Press Conference, February 25, 1927

Date: February 25, 1927

Location: Washington, D.C.

(Original document available here)

THE PRESIDENT: I expect to get the Board of Radio Commissioners ready to send up for confirmation at this session. As always happens when there are limitations put on the appointing power, it takes some longer to select a person. This commission is to be divided up as to location. I do not know whether the theory is whether the radio works differently in one section than it does in another, or just what lay in the minds of the Congress. They provided for one each from five districts – not more than three of which should belong to any one political party. There is some difficulty even now in the country whether one belongs to a political party or not. I have had filed, I think, about nine hundred applications for this place. I want to get some one that has some general knowledge of the radio or broadcasting business – something of an expert in relation to it. I would like to have some one too – if I can find them – that knows something about public service regulation. And then, of course, business experience and legal ability are always helpful on a commission of this nature.

I do not think there is anything that has come to my attention that has not already been published or amplified in relation to the proposal of the British to send a cruiser or something of that kind to Nicaragua. They have suffered some damage down there. I think the Italians have also filed some claim for the damages they have suffered. There was quite a considerable amount of damage in one of the cities as a result of the disorder that is somewhat prevalent in Nicaragua. One of the towns there suffered quite severely from fire. I do not think any foreigners have been killed, but I do not know what personal injuries may have come to them. I think the losses have been almost entirely in the nature of property losses. The British have the same interest in protecting their nationals that we have in protecting ours. They have considerable investments there. They have spoken to us twice, I think, about the situation in Nicaragua and suggested that we do what we could to protect their nationals – the property of their nationals. Of course that went along with the protection of our own people down there. It has been usual for this government to interpose if a foreign government has taken any action which looked to be in the nature of occupying territory in any of the Latin-American countries. I think it has been generally recognized that they are undertaking to protect their citizens and the property of their citizens located i n those countries. Of course that isn’t anything to which this country would object. That is, I think a line has been drawn between landing to occupy territory, for instance, until such time as debts and obligations might be met and sending some force that might act in the nature of a police authority. As I recall it, President Roosevelt made very strong objection to Germany seizing and holding territory in Venezuela until Venezuela had settled certain claims that the Germans had. It has not usually been necessary for European governments to send forces over here. I do not understand that the British are expecting to land any forces in Nicaragua. They are sending over a vessel that could he used to take away their nationals in case they wish to come away. No other method is provided for their transportation.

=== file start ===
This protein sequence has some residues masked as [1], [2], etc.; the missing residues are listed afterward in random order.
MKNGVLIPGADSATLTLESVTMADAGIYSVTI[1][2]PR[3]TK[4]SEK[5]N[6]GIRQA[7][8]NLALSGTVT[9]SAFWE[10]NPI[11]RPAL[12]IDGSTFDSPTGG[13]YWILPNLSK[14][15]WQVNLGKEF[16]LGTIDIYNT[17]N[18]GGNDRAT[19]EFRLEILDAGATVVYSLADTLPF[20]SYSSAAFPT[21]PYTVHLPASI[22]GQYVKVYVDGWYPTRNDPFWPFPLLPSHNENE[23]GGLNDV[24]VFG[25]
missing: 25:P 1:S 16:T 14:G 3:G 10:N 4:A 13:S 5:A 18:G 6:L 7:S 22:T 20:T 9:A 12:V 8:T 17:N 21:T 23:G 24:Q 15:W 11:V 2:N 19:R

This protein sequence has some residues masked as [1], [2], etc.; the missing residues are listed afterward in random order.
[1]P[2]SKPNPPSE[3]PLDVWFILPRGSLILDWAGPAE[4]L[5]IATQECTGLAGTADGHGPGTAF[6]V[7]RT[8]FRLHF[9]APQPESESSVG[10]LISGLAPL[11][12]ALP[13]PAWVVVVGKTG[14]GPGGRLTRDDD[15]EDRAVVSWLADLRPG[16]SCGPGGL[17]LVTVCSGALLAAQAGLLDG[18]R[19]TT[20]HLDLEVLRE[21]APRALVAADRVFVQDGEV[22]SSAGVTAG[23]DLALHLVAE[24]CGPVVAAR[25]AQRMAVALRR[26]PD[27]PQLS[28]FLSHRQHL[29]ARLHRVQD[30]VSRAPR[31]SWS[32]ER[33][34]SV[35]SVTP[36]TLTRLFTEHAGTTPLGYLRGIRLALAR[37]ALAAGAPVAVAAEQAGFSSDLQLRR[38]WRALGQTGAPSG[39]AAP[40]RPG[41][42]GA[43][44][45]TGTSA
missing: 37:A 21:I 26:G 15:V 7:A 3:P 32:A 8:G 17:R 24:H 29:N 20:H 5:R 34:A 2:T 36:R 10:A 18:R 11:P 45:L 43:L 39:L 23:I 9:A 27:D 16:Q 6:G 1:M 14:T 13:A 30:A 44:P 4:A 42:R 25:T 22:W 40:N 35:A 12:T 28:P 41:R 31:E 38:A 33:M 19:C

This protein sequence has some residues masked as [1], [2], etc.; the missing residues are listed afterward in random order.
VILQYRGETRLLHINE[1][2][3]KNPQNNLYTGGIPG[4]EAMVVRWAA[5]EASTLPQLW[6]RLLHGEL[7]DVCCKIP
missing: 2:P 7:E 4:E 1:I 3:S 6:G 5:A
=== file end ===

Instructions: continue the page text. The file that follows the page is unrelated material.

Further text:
QUERY: Could you say whether any American properly has been damaged in Nicaragua?

THE PRESIDENT: Yes, some has but I do not know the extent of it. We are trying to prevent that by taking the step of trying to save a stitch in time.

Citation: Calvin Coolidge: Remarks by the President to Newspaper Correspondents 

The Coolidge Foundation gratefully acknowledges the volunteer efforts of Chip Ross who prepared this document for digital publication.

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